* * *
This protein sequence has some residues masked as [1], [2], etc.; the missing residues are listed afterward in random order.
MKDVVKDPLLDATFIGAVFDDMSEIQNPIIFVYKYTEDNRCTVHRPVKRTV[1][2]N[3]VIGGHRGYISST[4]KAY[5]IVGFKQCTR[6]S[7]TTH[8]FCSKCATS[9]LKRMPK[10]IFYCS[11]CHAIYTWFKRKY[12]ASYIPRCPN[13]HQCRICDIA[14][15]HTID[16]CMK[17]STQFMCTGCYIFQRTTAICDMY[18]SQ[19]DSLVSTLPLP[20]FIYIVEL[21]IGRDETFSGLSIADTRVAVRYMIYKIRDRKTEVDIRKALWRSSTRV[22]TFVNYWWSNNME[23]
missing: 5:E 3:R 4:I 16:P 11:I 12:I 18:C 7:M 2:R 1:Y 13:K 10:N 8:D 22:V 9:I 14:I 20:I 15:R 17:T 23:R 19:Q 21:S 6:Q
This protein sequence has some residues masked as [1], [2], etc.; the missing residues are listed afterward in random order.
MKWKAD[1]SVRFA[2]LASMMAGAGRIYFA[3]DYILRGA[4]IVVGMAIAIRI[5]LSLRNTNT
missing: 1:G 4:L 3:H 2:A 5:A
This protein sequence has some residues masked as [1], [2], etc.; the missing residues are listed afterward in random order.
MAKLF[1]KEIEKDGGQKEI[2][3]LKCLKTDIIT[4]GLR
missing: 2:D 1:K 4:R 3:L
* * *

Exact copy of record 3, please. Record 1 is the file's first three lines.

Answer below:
This protein sequence has some residues masked as [1], [2], etc.; the missing residues are listed afterward in random order.
MAKLF[1]KEIEKDGGQKEI[2][3]LKCLKTDIIT[4]GLR
missing: 2:D 1:K 4:R 3:L